By Jessica North-O’Connell
As Aromatherapists we are fortunate to not only work one-on-one with clients but also to sometimes be invited to present our knowledge to a greater audience. From talks, workshops and presentations to home spa parties and bridal showers, sharing our passion for our fabulous wellness modality can offer us new ways to fall in love with it all over again; to learn to see it from different perspectives and to appreciate our clients’ and potential customers’ enthusiasm at being introduced to new methods for safeguarding and maintaining of their own well-being.
Over the years, I’ve discovered a few ways to enhance this aspect of my practice, drawing from my own experiences and those of fellow practitioners.
Creating a basic Aromatherapy Kit – You will always need something you can use to transport your essential oils, carrier oils, and other accouterments. I find an older hard- shell overnight luggage case, with a removable tray, perfect for this purpose. (You can sometimes find them at second-hand or vintage/retro shops.) The removable tray will usually have compartments where you can store your essential oils upright so that the labels on their lids are visible. If your preferred brand does not have labels, consider making them yourself. It is simple to do using round blank labels and it makes finding the appropriate essential oils quick and easy when you are simultaneously talking with others.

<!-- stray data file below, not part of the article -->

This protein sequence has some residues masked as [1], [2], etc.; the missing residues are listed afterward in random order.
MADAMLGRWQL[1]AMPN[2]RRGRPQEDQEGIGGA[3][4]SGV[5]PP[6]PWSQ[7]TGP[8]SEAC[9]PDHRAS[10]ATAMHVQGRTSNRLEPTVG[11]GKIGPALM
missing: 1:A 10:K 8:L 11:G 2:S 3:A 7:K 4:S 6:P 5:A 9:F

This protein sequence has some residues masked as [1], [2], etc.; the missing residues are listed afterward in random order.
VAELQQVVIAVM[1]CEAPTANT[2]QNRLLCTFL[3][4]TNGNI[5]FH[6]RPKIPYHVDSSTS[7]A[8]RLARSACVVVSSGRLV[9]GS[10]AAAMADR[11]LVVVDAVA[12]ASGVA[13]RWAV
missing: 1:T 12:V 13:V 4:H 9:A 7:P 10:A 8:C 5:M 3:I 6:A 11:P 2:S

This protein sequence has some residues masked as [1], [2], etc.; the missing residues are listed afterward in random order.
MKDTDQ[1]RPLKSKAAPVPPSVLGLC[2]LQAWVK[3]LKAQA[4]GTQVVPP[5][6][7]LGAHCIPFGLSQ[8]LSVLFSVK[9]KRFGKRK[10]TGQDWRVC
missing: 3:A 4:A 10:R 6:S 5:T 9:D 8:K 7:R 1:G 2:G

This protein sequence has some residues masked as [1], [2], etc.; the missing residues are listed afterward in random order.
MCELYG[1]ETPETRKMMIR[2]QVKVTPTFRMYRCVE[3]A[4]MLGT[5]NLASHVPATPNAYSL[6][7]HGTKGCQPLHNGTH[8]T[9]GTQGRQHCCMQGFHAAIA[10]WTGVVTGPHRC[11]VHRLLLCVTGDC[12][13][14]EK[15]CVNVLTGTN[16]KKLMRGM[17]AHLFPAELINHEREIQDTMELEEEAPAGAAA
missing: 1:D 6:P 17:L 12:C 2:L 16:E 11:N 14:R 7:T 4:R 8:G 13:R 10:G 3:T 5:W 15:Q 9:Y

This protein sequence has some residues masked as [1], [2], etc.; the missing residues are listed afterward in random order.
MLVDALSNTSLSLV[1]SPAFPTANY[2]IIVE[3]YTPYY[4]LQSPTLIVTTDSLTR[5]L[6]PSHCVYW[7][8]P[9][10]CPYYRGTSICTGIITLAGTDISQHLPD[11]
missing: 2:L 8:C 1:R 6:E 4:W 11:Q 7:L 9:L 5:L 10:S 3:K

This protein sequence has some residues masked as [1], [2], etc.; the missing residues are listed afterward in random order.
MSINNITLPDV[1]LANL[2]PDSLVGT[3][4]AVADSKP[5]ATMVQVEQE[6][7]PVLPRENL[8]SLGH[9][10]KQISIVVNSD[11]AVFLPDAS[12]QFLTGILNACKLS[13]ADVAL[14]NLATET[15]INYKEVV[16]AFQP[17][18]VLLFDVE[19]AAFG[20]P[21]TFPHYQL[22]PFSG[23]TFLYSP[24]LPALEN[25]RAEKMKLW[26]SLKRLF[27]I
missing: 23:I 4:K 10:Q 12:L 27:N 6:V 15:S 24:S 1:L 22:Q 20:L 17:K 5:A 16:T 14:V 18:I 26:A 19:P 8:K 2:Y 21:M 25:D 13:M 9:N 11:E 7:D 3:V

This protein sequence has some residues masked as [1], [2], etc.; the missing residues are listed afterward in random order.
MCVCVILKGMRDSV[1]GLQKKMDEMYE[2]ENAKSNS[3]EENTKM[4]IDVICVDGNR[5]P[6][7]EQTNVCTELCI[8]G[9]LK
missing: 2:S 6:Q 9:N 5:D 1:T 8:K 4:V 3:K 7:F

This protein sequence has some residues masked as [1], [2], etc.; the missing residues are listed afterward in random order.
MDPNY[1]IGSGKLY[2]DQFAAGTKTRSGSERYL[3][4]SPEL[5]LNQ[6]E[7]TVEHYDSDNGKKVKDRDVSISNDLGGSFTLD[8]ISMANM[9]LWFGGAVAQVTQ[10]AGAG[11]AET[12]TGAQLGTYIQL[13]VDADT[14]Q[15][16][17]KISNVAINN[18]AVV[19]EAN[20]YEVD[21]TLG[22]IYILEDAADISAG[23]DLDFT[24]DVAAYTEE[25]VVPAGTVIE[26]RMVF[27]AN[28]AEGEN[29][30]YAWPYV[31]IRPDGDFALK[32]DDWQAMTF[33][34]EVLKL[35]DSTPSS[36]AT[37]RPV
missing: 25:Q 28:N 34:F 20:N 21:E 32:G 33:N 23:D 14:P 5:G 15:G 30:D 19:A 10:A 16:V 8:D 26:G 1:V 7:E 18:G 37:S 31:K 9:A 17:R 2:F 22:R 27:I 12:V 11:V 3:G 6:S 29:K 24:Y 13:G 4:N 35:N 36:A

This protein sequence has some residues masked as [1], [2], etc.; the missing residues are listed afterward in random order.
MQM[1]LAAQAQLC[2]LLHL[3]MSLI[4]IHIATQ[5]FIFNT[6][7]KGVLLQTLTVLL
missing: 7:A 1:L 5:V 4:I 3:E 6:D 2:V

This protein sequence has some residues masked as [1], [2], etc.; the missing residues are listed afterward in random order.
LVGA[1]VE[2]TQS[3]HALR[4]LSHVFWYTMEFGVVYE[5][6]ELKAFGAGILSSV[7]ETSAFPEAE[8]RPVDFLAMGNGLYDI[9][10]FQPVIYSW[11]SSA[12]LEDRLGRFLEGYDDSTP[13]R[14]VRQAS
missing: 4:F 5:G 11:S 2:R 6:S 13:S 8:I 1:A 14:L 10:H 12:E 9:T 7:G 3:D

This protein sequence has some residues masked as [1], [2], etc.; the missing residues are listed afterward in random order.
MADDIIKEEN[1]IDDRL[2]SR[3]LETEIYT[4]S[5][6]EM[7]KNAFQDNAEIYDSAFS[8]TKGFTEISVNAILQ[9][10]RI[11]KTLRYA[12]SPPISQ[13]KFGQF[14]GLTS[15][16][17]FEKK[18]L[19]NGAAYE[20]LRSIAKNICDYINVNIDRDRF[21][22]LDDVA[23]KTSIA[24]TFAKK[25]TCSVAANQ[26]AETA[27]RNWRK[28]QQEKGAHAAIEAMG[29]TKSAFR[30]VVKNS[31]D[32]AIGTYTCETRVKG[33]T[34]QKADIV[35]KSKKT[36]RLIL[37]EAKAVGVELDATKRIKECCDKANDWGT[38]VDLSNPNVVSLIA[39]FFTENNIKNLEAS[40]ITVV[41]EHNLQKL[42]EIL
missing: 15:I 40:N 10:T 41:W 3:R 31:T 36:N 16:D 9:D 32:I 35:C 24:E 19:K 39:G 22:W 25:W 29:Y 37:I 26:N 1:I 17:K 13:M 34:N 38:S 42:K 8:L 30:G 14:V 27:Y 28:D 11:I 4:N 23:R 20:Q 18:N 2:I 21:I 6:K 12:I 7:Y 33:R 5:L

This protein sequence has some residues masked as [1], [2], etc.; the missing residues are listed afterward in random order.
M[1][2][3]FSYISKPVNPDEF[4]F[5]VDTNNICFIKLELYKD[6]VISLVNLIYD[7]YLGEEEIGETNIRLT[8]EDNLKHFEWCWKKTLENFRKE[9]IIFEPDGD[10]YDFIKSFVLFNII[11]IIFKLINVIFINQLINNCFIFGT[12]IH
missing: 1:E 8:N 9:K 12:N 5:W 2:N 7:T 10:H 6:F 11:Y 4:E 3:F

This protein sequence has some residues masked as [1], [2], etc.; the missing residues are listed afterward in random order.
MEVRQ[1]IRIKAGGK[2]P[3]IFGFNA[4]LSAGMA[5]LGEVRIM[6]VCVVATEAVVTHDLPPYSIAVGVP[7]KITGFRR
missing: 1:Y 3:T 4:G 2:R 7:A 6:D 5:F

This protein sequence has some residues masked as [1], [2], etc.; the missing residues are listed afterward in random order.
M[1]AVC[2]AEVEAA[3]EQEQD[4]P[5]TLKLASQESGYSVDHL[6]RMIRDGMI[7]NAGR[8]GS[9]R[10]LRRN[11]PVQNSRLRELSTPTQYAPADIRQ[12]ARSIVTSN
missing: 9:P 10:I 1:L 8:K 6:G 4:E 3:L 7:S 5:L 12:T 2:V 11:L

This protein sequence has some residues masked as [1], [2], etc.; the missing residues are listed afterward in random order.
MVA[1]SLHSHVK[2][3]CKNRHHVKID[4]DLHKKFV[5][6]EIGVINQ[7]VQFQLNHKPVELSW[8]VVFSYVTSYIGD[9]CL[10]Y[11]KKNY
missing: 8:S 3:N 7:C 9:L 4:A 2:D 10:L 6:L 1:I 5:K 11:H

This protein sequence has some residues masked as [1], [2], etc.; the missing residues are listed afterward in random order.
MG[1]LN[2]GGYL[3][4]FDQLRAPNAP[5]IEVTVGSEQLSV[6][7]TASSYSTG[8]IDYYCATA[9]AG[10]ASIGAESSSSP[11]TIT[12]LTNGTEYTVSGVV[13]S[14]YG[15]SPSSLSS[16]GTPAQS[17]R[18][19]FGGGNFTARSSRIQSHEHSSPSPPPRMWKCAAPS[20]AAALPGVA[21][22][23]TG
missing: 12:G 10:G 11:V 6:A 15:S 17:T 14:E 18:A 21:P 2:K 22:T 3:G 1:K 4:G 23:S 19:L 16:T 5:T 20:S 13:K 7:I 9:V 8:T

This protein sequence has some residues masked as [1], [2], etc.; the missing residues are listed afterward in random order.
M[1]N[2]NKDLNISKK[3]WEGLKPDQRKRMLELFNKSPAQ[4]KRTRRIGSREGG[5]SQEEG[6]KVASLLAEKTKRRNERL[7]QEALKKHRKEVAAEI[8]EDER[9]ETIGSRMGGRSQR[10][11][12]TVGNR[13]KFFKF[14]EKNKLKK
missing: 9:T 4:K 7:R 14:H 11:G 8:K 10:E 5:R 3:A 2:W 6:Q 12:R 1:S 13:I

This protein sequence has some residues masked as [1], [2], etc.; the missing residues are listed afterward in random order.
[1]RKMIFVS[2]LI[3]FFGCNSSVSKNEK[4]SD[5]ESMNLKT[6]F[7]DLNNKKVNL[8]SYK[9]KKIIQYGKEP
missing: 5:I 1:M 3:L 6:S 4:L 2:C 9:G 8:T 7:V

I add a 60 ml bottle or two of carrier oil and a baggie with a few 5 and 10 ml bottles with lids so that I can make up blends for clients on the spot. Having a few 2 ml containers with hole-reducers is also a good idea. That way, I can make up a blend without adding carrier so that the client can add their blend to a carrier oil of their choice as they need it. The blend lasts longer, as the client is only using what they need rather than being concerned about it losing potency over a short few days.
Place the tray holding the bottles in the bottom of the case to ensure that taller bottles will not interfere with the case’s ability to close properly.
In a zippered container, such as a cosmetics bag, I carry a packet of small sheets of labels with my logo, blank labels for instructions for clients, a pad of sticky notes to record the particulars of any blends (such as who it is for, the date and the recipe, etc.) and a few pens. I like to have a variety of colors for color-coding so that clients can easily identify their blends if they are receiving more than one at a time.
I also add small packages of sterile cotton-tipped sticks and cotton balls (in a pinch, these can double for disposable fragrance-testing paper strips if you run out of them when doing a demonstration or presentation), as well as a spice jar containing whole coffee beans. The human’s sense of smell usually becomes “muddled” after sampling more than three different scents. Sniffing the coffee “clears the nose,” enabling the discernment of subsequent aromas.